Cancer is a term that encompasses a diverse group of diseases characterized by abnormal cell growth, with over 100 different types. Left untreated, cancer can be fatal.
How Cancer Originates:
The human body consists of countless living cells, each containing genes that govern their functions. Normal cells undergo a cycle of growth, division, and eventual replacement. In most cases, this process occurs in an organized manner. However, sometimes it malfunctions. Unlike healthy cells, cancer cells don't die but persistently multiply in an uncontrolled manner, forming a mass of tissue known as a tumour.
Tumours can be categorized as benign or malignant. Benign tumours remain localized and don't spread to other body parts, posing minimal threat, though they can cause issues if they grow excessively. In contrast, malignant tumours have the potential to invade and damage surrounding tissues, causing severe illness. Not all cancers lead to tumour formation; for example, leukemia, which typically originates in the bone marrow and enters the bloodstream, rarely results in tumours.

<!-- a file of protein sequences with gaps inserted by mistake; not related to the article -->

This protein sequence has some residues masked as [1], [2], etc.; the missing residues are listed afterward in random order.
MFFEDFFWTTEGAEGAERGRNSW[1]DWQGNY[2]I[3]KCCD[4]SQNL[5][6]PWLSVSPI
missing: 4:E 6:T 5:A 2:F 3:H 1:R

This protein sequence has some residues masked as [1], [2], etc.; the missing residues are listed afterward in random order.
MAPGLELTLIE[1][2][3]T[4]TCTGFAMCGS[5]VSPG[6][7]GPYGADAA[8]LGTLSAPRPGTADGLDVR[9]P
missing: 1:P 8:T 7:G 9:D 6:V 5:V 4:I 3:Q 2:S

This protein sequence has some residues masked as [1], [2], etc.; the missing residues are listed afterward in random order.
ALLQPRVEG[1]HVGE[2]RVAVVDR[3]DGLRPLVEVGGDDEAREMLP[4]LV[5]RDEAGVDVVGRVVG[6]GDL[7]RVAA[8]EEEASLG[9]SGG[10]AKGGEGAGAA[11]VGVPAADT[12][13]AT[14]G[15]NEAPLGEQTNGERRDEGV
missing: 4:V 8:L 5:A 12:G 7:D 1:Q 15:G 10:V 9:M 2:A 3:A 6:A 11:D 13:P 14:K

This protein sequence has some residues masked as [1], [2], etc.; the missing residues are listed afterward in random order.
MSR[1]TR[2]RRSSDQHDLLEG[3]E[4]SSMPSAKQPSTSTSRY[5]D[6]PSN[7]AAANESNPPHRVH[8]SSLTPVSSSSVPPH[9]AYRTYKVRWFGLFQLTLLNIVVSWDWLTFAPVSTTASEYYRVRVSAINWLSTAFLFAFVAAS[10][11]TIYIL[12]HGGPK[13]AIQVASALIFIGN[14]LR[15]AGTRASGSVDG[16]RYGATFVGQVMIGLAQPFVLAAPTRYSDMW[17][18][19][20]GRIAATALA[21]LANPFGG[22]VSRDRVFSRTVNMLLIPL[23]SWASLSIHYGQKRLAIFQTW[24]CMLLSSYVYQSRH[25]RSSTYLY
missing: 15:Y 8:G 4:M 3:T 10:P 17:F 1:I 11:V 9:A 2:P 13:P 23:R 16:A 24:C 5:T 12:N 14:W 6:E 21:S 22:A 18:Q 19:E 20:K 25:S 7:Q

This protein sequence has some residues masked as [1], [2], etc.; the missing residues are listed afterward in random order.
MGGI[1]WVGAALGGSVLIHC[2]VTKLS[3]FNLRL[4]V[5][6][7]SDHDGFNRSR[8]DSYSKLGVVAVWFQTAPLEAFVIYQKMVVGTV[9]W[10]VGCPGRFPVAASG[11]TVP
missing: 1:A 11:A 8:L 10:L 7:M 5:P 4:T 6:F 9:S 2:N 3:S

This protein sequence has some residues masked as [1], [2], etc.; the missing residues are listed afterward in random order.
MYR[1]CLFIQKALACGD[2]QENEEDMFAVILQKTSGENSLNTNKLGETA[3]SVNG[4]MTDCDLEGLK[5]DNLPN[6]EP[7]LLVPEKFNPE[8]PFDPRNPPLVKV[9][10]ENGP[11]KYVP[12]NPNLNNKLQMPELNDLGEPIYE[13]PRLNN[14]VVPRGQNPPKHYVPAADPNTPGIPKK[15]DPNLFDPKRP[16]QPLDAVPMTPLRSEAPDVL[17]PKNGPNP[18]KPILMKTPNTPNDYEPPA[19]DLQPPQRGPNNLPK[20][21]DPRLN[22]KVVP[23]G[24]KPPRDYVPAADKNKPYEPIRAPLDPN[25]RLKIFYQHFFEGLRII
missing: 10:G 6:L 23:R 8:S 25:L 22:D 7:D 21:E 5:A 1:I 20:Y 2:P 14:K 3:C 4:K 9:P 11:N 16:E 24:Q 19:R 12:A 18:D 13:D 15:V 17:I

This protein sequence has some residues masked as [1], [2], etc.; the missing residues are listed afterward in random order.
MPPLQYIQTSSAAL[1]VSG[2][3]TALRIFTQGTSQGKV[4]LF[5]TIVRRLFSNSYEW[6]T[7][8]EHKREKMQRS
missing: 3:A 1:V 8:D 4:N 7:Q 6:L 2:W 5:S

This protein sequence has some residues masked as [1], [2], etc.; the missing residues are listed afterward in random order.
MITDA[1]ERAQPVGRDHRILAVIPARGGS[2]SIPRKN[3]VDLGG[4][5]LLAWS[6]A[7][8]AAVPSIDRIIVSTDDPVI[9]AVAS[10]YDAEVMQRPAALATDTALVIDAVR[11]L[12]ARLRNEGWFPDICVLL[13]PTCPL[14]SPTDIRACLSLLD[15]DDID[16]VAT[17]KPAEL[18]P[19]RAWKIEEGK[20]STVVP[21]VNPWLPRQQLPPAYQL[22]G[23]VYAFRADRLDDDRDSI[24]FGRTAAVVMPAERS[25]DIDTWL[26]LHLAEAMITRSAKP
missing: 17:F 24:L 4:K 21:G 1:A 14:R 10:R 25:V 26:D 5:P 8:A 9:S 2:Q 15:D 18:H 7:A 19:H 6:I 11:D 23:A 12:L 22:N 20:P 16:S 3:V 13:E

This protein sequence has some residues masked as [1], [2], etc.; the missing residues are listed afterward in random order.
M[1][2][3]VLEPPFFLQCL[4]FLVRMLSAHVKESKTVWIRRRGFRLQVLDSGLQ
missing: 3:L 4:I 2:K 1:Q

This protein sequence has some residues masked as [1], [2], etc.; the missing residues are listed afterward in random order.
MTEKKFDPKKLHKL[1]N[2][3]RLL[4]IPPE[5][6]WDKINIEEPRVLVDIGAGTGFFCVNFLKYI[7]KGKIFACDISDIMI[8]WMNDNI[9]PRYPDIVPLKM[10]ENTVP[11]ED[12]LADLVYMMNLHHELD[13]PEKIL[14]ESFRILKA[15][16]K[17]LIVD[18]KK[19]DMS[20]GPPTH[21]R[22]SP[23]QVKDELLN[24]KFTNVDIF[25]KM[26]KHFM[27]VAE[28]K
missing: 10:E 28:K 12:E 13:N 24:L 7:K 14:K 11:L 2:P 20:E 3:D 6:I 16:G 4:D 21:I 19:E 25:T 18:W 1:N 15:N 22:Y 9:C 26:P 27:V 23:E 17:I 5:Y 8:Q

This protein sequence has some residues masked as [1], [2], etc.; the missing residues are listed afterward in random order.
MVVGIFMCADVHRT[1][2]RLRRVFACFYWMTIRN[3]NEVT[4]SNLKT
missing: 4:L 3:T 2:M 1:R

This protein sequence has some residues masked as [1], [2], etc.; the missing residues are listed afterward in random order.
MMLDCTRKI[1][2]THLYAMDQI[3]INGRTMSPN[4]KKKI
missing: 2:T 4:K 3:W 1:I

Metastasis - The Spread of Cancer:
Cancer cells can spread by migrating to other areas of the body through the bloodstream and lymphatic system, leading to the development of new tumours. This phenomenon is known as metastasis. Importantly, even when cancer spreads, it is still identified based on its site of origin. For instance, if cancer originates in the breast, it's termed breast cancer. If it spreads to other parts of the body, like the liver or bones, it's referred to as metastatic breast cancer.
It is crucial to determine the specific type of cancer one has to receive appropriate treatment due to the vast diversity within this disease category.